The human mouth is called a pie hole. The human being is called a couch potato... They drive the food, they wear the food... That keeps the food hot, that keeps the food cold. That is the altar where they worship the food, that's what they eat when they've eaten too much food, that gets rid of the guilt triggered by eating more food. Food, food, food... Over the Hedge

#577 Meez

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Posted 16 April 2006 - 09:27 PM

Here's a silly question about seasoning raw meat before cooking it.  I wash my hands, then I sprinkle with salt, pepper, etc., rub it around, turn the meat over to season the second side.  Now I wash hands again, before grabbing the pepper mill with my raw-meat-hands.  Then season the second side, and wash again when I'm done.  Any way to avoid that middle step hand-washing without getting gunk on the pepper mill???

View Post

Grind the pepper into a small bowl in advance, then season both sides of the meat in a single step. It would be even better if you used food handling gloves. Latex is more common, but vinyl is available if you have a latex allergy. The gloves are very inexpensive compared to the increase in food safety they provide.

Jim

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I agree with Jim, and I also do a "clean hand / dirty hand" thing where I handle the meat with one hand and season with the other; works well if you have to get through a bunch of things that you want seasoned on both sides.

#578 Patrick S

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Posted 17 April 2006 - 07:20 AM

Is there any way to "fix" a chocolate mousse that fell flat? I made the Pierre Herme recipe and all went well up to the last moments of folding the egg whites, when it just deflated. It's in the fridge - should it go down the drain? :(

edited to add that it set somewhat but it's no mousse, it has more of a pudding consistency. I still wonder how this happened - whites too cold, chocolate too warm?

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You can chill the mousse and then beat it, like a whipped ganache. It won't be nearly as light as it should have been, but it will be a little lighter.
"If you are irritated by every rub, how will you be polished?" - Rumi

#579 Mistinguett

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Posted 18 April 2006 - 12:52 AM

Strangely, it got even more liquidy. Just right to drink with small sips, like a cold hot chocolate. It's been delicious, just still not a mousse. Oh well, I'll try again.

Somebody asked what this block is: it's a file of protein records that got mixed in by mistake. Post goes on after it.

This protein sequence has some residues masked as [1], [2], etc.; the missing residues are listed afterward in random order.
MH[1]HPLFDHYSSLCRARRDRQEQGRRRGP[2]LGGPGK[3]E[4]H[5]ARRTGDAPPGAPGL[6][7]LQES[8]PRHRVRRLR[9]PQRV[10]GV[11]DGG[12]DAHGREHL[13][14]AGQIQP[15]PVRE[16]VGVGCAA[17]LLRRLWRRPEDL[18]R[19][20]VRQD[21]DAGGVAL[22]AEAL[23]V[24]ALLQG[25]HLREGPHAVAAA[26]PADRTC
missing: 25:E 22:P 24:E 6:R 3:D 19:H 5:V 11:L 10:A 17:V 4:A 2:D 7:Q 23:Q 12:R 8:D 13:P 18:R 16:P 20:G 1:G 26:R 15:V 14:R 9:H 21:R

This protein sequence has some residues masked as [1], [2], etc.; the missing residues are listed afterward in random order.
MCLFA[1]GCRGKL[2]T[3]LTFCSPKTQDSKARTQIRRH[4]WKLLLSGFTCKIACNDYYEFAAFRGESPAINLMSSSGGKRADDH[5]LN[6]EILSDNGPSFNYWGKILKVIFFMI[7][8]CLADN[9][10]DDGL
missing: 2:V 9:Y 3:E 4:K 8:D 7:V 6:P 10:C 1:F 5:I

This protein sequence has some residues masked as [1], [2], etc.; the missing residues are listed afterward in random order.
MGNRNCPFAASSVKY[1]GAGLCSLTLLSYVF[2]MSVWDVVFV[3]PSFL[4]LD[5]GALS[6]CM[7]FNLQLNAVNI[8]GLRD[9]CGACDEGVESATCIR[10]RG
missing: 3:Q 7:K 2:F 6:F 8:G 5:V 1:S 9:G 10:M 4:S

Thank you for your advice, Patrick, much appreciated.
The human mouth is called a pie hole. The human being is called a couch potato... They drive the food, they wear the food... That keeps the food hot, that keeps the food cold. That is the altar where they worship the food, that's what they eat when they've eaten too much food, that gets rid of the guilt triggered by eating more food. Food, food, food... Over the Hedge

#580 Pat W

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Posted 19 April 2006 - 10:32 AM

Can soft cheeses like Saga Blue & Mascarpone be frozen for future use?

It's often hit or miss finding these cheeses locally. It would be great to stock up when the opportunity presents itself.

Sigh, still yearning for a real cheese shop out here on the great plains...

pat w.
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Were it not for making a living, which is rather a nouciance.

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#581 Patrick S

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Posted 20 April 2006 - 08:33 AM

Strangely, it got even more liquidy. Just right to drink with small sips, like a cold hot chocolate. It's been delicious, just still not a mousse. Oh well, I'll try again.
Thank you for your advice, Patrick, much appreciated.

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You weren't by any chance using a pasteurized liquid egg white were you? Some of them will whip up and look fine, but the foam is not very stable. Cream of tartar will make the foam a little more stable, so if you didn't use it, you may want to try that next time. I didn't think about it before, but the chilling and whipping would probably only help with mousses that have lots of cream in them, and wouldn't work with mousses based on egg white foam only.
"If you are irritated by every rub, how will you be polished?" - Rumi

#582 LoveToEatATL

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Posted 20 April 2006 - 09:15 AM

I made a stock with the leftover Easter lamb.

Now what can I do with it?
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#583 Betts

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Posted 20 April 2006 - 09:27 AM

In the last few months I have made French dishes that had salt pork lardons. First sauteed to render the fat and then removed so that the next ingredient could be sauteed in the flavorful fat.

Are these crispy bits discarded? added later?

The recipe for the beef bourguinon and the chicken with prunes did not specify either way.

#584 bleudauvergne

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Posted 20 April 2006 - 09:38 AM

Can soft cheeses like Saga Blue & Mascarpone be frozen for future use?

Give it a try. Many high fat items freeze very well. I freeze Reblochon when we get it in volume at the source and does quite nicely. Butter also freezes well.

I made a stock with the leftover Easter lamb.

Now what can I do with it?